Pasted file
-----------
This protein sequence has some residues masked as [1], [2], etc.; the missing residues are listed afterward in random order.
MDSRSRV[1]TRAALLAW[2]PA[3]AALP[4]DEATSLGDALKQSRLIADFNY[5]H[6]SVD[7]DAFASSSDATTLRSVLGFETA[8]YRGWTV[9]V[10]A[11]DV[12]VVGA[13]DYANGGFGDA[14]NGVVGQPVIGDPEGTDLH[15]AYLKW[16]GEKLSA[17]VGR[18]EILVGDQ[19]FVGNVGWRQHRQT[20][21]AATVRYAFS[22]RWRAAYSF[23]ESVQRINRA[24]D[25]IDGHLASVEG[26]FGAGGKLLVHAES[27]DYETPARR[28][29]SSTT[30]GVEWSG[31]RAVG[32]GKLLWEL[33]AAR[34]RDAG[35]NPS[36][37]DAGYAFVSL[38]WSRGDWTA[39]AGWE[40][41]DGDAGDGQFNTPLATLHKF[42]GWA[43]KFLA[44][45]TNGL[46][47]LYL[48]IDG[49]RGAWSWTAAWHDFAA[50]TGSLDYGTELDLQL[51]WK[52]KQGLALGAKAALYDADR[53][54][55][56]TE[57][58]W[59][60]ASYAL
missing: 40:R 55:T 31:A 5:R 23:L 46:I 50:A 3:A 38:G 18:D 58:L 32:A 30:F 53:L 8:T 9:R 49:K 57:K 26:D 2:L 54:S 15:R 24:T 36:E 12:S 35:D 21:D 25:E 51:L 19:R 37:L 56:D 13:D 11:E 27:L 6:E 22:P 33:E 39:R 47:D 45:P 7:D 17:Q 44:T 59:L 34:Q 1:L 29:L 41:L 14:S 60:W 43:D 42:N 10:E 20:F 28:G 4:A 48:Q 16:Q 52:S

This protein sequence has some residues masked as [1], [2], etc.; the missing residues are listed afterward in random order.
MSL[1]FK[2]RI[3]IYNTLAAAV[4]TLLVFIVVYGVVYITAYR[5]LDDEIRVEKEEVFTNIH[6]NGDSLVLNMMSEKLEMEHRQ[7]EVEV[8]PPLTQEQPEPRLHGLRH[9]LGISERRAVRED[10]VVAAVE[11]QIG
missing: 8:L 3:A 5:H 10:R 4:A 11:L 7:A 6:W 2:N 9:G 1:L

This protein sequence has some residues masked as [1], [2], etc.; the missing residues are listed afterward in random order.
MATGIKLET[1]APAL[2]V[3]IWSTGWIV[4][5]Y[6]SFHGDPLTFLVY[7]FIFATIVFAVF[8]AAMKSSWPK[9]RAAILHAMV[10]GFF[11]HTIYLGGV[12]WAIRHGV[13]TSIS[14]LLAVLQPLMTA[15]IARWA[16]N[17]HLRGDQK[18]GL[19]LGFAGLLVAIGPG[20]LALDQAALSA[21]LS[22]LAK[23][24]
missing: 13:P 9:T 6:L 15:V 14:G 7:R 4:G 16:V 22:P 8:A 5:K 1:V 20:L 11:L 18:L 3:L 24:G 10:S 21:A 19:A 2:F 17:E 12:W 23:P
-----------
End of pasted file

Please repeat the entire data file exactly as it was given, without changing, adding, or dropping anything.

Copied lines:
This protein sequence has some residues masked as [1], [2], etc.; the missing residues are listed afterward in random order.
MDSRSRV[1]TRAALLAW[2]PA[3]AALP[4]DEATSLGDALKQSRLIADFNY[5]H[6]SVD[7]DAFASSSDATTLRSVLGFETA[8]YRGWTV[9]V[10]A[11]DV[12]VVGA[13]DYANGGFGDA[14]NGVVGQPVIGDPEGTDLH[15]AYLKW[16]GEKLSA[17]VGR[18]EILVGDQ[19]FVGNVGWRQHRQT[20][21]AATVRYAFS[22]RWRAAYSF[23]ESVQRINRA[24]D[25]IDGHLASVEG[26]FGAGGKLLVHAES[27]DYETPARR[28][29]SSTT[30]GVEWSG[31]RAVG[32]GKLLWEL[33]AAR[34]RDAG[35]NPS[36][37]DAGYAFVSL[38]WSRGDWTA[39]AGWE[40][41]DGDAGDGQFNTPLATLHKF[42]GWA[43]KFLA[44][45]TNGL[46][47]LYL[48]IDG[49]RGAWSWTAAWHDFAA[50]TGSLDYGTELDLQL[51]WK[52]KQGLALGAKAALYDADR[53][54][55][56]TE[57][58]W[59][60]ASYAL
missing: 40:R 55:T 31:A 5:R 23:L 46:I 50:A 3:A 38:G 18:D 58:L 32:A 30:F 53:L 8:T 9:R 49:K 57:K 26:D 2:L 54:S 15:R 24:T 36:E 12:S 35:D 21:D 25:E 51:L 19:R 37:L 56:D 13:D 11:E 27:L 6:E 22:P 33:E 39:R 47:D 45:P 7:D 17:Q 44:T 59:L 34:Q 1:L 29:L 41:L 14:S 60:W 43:D 42:N 10:E 20:F 28:G 4:A 48:Q 16:Q 52:S

This protein sequence has some residues masked as [1], [2], etc.; the missing residues are listed afterward in random order.
MSL[1]FK[2]RI[3]IYNTLAAAV[4]TLLVFIVVYGVVYITAYR[5]LDDEIRVEKEEVFTNIH[6]NGDSLVLNMMSEKLEMEHRQ[7]EVEV[8]PPLTQEQPEPRLHGLRH[9]LGISERRAVRED[10]VVAAVE[11]QIG
missing: 8:L 3:A 5:H 10:R 4:A 11:L 7:A 6:W 2:N 9:G 1:L

This protein sequence has some residues masked as [1], [2], etc.; the missing residues are listed afterward in random order.
MATGIKLET[1]APAL[2]V[3]IWSTGWIV[4][5]Y[6]SFHGDPLTFLVY[7]FIFATIVFAVF[8]AAMKSSWPK[9]RAAILHAMV[10]GFF[11]HTIYLGGV[12]WAIRHGV[13]TSIS[14]LLAVLQPLMTA[15]IARWA[16]N[17]HLRGDQK[18]GL[19]LGFAGLLVAIGPG[20]LALDQAALSA[21]LS[22]LAK[23][24]
missing: 13:P 9:T 6:L 15:V 14:G 7:R 4:G 16:V 22:P 8:A 5:K 1:V 20:L 11:L 18:L 3:L 24:G 10:S 21:A 19:A 2:F 17:E 12:W 23:P